Game Plan Update

This weekend I worked on Section 1 of my Game Plan. While seemingly not a huge step in the process, it is step one. I certainly can’t reach the last step without taking the first one.

Taking a look back, this is what my game plan had for the first step:

  1. Setup Development Workstation and Environment

    1. Select and install a Version Control System
    2. Select and install a reliable backup system
    3. Select and install development tools (compiler, editor, tools)

I was able to complete the first two sub-tasks and make a great start on completing the last. For the version control system I selected Subversion. I have used cvs for quite some time and nearly continued in the same direction, but given the current strong trend of migration from cvs to Subversion and that Apple’s XCode now has built in support (though somewhat buggy), it was time to adopt the newer tool. I installed Subversion using fink and created some sample projects to test it out and it seems to work wonderfully.

The second task, setting up a backup system was taken care of with two purchases: Two external 250GB Hard disks and Dantz Retrospect. I setup the external drives as a Mirrored RAID in Apple’s Disk Utility and setup Retrospect to do nightly backups of all my files to the external RAID. So this gives me two internal hard disks in my PowerMac G5, one is the system drive where I have OS X and all applications installed, the second is my Users or Home volume. This is were I check my code out to and actually do my development as well as all my other day to day work. I also have a single external drive where my existing cvs repositories and my new subversion repository live. And now my external RAID which stores my backup images. This gives me several layers of redundancy and makes me feel a bit more secure going forward and has been accomplised within a reasonable budget.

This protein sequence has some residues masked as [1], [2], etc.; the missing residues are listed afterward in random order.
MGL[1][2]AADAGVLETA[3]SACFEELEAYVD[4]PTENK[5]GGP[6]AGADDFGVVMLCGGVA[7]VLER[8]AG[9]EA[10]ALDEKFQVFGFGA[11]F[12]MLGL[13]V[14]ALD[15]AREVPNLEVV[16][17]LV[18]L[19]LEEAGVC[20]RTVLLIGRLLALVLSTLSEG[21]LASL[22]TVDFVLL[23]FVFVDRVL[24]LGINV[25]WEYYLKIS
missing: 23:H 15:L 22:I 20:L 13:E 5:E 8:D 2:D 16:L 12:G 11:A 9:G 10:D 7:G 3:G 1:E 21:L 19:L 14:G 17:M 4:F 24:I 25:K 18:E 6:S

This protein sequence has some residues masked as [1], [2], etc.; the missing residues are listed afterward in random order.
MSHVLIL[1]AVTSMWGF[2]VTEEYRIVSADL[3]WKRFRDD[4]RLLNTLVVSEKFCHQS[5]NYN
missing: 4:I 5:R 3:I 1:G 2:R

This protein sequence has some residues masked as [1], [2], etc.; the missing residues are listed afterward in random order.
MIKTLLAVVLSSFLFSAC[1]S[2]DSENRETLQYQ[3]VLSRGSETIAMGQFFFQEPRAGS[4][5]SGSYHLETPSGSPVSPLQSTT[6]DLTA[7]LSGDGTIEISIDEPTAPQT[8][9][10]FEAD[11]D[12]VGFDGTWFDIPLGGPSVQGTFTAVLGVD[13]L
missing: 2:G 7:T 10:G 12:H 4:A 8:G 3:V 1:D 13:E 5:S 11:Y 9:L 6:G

Finally, the third task of selecting the development tools. The obvious choice was to go with XCode and this is exactly what I’m going to use. It’s free, supports multiple languages, and seems to be under pretty aggressive ongoing development and improvement over at Apple. The reason I can’t mark this item complete yet is because I have not decided upon a programming language or framework. As I mentioned in my previous entry, Allegro Game Framework, I’m still exploring my options. What are the advantages of using a cross platform game framework written in C vs. using Objective-C? Hopefully, I can work this out in the next few weeks and feel comfortable with the direction I take.

Allegro Game Framework

Originally, I had the intentions of building my first game engine using objective-c and cocoa since I’m going to be targeting the Mac. I investigated several resources on objective-c programming and was pretty happy with what I was finding. There are two main catches to this decision.

  1. I don’t yet know Objective-C and Cocoa
  2. If I ever do decide to support other platforms, I’m stuck.

Now, the first issue isn’t a huge one. I do have experience in C and C++ development on Linux and Solaris, so learning Objective-C doesn’t look to be a long complicated task. The second issue didn’t initially bother me, but the more I thought about it the more it digs it’s talons into my side. I don’t have any current plans to support other platforms, but because I hate designing myself into a corner before I have to.